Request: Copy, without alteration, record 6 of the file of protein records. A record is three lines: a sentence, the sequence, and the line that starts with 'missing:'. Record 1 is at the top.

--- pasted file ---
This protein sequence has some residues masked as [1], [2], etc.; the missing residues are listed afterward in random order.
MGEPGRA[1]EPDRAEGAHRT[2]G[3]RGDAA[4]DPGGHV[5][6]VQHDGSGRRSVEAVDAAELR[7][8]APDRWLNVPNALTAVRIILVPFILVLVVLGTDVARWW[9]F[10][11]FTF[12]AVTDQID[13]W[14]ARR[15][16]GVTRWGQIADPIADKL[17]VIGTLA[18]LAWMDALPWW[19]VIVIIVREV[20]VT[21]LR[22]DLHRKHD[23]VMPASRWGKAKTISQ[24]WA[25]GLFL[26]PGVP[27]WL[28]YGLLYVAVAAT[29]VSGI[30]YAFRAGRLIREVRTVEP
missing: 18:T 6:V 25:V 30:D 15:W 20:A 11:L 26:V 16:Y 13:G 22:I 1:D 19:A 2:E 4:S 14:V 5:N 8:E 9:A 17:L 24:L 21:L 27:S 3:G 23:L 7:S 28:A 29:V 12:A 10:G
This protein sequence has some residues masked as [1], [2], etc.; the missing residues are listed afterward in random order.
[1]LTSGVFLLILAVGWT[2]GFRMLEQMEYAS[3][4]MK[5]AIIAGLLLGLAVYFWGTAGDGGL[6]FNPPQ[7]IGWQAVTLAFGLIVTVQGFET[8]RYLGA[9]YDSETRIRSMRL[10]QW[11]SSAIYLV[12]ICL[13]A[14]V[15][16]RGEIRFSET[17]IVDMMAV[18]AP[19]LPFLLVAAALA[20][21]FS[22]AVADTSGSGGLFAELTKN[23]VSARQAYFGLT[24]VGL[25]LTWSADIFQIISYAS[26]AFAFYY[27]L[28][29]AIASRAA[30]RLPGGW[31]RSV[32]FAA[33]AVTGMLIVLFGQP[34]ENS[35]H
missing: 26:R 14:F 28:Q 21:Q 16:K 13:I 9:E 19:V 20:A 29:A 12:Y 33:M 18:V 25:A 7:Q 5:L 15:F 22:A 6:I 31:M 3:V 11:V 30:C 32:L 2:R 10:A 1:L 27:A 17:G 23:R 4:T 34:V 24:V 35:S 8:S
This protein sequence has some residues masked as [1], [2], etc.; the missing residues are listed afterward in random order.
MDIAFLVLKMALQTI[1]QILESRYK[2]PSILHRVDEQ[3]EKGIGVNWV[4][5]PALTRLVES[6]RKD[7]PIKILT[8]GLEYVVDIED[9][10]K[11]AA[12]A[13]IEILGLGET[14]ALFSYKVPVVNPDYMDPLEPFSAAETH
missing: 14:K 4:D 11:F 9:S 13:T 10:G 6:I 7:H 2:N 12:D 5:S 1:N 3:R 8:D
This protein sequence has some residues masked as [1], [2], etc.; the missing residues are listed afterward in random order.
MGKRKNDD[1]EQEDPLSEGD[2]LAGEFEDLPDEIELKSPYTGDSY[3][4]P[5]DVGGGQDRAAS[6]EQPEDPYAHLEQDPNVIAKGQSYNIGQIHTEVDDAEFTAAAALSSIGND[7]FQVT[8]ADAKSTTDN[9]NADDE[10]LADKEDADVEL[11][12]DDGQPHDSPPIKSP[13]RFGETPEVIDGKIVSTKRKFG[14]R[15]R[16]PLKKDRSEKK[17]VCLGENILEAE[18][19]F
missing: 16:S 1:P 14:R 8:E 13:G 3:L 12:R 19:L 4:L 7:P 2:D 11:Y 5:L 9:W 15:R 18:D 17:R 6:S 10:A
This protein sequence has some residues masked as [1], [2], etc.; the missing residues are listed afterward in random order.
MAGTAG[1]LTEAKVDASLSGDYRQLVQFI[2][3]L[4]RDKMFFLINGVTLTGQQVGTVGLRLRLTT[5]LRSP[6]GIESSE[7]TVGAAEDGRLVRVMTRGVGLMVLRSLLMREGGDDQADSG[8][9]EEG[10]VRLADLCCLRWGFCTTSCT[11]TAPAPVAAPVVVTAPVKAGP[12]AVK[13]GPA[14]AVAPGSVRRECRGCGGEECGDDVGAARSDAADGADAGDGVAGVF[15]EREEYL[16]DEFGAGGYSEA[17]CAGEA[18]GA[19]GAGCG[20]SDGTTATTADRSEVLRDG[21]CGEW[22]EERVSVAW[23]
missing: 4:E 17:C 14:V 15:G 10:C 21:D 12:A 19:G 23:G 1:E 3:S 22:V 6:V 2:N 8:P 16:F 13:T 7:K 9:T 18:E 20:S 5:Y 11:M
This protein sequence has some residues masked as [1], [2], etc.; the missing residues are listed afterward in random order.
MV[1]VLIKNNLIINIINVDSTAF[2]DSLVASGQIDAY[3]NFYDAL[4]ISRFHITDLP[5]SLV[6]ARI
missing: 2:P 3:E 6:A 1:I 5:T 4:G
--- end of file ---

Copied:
This protein sequence has some residues masked as [1], [2], etc.; the missing residues are listed afterward in random order.
MV[1]VLIKNNLIINIINVDSTAF[2]DSLVASGQIDAY[3]NFYDAL[4]ISRFHITDLP[5]SLV[6]ARI
missing: 2:P 3:E 6:A 1:I 5:T 4:G